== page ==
The magnitude of functional impairment among the elderly population in China is steadily increasing. Projections estimate that the number of elderly individuals with disabilities will rise to 28.69 million by 2035 and further to 42.18 million by 2050. Moreover, the growing issue of functional impairment among the aging population in China demands attention. The findings of this study reveal a rising trend in functional impairment rates among individuals aged 85 and above, particularly among women and elderly populations residing in rural areas. The increased prevalence of disability among women and the rural elderly population could be attributed to deeply ingrained gender roles and socioeconomic disparities that affect access to quality healthcare (9).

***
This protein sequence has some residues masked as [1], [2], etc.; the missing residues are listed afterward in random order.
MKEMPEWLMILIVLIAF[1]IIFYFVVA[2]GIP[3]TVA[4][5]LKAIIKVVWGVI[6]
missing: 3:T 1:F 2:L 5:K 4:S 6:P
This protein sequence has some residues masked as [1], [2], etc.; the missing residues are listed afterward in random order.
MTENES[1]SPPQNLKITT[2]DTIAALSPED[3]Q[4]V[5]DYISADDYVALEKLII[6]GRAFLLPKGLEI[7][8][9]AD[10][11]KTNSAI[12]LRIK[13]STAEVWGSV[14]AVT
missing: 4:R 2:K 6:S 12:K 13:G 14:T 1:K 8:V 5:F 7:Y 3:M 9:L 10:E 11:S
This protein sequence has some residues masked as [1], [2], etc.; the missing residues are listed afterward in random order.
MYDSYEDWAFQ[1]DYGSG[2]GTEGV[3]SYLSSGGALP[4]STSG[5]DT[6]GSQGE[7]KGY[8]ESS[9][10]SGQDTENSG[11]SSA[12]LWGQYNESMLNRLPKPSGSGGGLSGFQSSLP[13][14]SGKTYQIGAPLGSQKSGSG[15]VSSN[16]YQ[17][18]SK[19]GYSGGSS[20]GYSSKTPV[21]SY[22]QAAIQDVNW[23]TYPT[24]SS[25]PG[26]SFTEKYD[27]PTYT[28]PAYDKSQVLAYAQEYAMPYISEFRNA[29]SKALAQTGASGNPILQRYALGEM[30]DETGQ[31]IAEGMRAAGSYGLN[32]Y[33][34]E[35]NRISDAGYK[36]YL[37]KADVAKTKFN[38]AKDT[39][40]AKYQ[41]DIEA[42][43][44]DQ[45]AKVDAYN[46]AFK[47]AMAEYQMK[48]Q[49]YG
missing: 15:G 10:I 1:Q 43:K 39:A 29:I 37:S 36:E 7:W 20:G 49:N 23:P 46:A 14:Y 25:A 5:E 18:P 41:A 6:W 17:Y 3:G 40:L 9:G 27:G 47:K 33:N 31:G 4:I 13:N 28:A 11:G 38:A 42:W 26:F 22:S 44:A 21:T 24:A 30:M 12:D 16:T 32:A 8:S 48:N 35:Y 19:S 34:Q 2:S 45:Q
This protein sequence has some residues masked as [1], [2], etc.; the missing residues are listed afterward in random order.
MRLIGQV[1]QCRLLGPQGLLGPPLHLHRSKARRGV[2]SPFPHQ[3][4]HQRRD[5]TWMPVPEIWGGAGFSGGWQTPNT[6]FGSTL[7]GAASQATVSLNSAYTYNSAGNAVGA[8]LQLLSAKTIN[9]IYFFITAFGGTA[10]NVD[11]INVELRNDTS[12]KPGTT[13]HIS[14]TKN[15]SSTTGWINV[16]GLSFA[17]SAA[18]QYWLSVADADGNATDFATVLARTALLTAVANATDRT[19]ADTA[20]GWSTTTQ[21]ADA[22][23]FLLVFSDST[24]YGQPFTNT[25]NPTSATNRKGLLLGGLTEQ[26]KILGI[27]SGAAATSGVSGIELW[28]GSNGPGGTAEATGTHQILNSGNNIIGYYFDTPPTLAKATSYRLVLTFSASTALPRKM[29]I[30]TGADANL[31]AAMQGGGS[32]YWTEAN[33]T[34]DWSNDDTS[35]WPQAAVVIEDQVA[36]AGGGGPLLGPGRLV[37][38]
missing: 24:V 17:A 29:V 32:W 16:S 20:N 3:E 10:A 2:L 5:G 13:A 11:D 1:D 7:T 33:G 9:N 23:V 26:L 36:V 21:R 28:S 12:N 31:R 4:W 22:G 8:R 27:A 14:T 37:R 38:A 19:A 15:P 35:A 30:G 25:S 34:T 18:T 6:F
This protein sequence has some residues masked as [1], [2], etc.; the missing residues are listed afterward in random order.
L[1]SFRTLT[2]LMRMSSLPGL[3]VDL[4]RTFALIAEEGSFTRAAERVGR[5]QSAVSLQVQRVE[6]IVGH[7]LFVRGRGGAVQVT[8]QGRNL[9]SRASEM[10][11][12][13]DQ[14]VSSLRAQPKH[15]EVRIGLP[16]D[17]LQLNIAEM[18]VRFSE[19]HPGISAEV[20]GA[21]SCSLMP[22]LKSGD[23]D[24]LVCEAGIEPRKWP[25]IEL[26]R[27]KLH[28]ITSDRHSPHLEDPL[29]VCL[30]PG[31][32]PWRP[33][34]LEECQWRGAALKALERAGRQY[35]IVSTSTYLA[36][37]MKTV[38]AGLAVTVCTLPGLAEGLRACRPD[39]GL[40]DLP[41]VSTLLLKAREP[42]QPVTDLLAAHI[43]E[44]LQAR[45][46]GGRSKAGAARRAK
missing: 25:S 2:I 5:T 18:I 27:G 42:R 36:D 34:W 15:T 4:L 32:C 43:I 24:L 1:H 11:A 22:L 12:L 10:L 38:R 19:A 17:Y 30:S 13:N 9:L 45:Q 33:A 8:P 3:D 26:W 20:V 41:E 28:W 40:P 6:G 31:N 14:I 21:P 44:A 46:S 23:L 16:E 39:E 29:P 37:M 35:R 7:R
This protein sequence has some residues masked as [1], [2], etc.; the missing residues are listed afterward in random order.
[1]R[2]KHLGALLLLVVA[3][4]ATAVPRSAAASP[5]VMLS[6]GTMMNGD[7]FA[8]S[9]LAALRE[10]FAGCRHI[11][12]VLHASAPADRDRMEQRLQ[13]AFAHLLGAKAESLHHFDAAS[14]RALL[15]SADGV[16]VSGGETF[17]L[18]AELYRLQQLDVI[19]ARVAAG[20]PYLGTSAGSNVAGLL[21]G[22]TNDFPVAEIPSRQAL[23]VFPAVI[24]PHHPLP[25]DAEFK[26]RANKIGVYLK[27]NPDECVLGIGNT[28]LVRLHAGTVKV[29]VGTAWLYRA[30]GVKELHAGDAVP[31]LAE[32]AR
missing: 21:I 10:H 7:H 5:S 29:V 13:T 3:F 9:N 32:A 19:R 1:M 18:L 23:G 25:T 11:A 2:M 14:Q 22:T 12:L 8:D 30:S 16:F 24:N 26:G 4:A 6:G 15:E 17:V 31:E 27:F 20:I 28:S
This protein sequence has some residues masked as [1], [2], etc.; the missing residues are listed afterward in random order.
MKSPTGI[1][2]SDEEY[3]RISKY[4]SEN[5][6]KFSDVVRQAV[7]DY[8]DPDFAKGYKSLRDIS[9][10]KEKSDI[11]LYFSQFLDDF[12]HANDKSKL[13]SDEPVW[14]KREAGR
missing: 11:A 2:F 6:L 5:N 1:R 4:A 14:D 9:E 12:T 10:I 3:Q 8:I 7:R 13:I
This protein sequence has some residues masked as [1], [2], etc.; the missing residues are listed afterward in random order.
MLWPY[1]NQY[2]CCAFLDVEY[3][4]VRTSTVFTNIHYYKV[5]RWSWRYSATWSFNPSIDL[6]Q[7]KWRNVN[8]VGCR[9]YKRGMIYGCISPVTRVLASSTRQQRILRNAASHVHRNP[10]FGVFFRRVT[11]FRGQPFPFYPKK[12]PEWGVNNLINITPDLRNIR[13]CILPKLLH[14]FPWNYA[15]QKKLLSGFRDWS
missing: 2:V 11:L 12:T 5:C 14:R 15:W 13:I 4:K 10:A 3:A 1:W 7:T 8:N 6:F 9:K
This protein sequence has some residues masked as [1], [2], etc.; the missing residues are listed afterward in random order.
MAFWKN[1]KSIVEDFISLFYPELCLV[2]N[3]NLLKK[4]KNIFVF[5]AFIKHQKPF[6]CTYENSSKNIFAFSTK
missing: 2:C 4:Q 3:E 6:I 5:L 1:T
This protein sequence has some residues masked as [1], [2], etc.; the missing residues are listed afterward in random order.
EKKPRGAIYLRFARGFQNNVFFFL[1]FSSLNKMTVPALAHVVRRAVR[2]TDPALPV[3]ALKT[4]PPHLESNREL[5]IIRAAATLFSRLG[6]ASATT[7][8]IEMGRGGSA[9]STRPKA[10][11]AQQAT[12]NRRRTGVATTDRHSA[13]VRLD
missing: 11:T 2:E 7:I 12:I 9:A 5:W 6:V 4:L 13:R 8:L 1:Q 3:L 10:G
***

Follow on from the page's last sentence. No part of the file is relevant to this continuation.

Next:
This study presents several limitations. First, the data on functional impairment were primarily gathered and evaluated through self-report or proxy report, which may introduce some discrepancies with the actual situation (10). Second, as noted earlier, the findings may not adequately represent older adults in the western region, considering that eight provinces in this area were not included in the CLHLS. Finally, certain potential factors contributing to the decline in dependency rates, such as the expansion of long-term care pilot projects and enhancements in health literacy, were not examined in our study due to the unavailability of relevant data.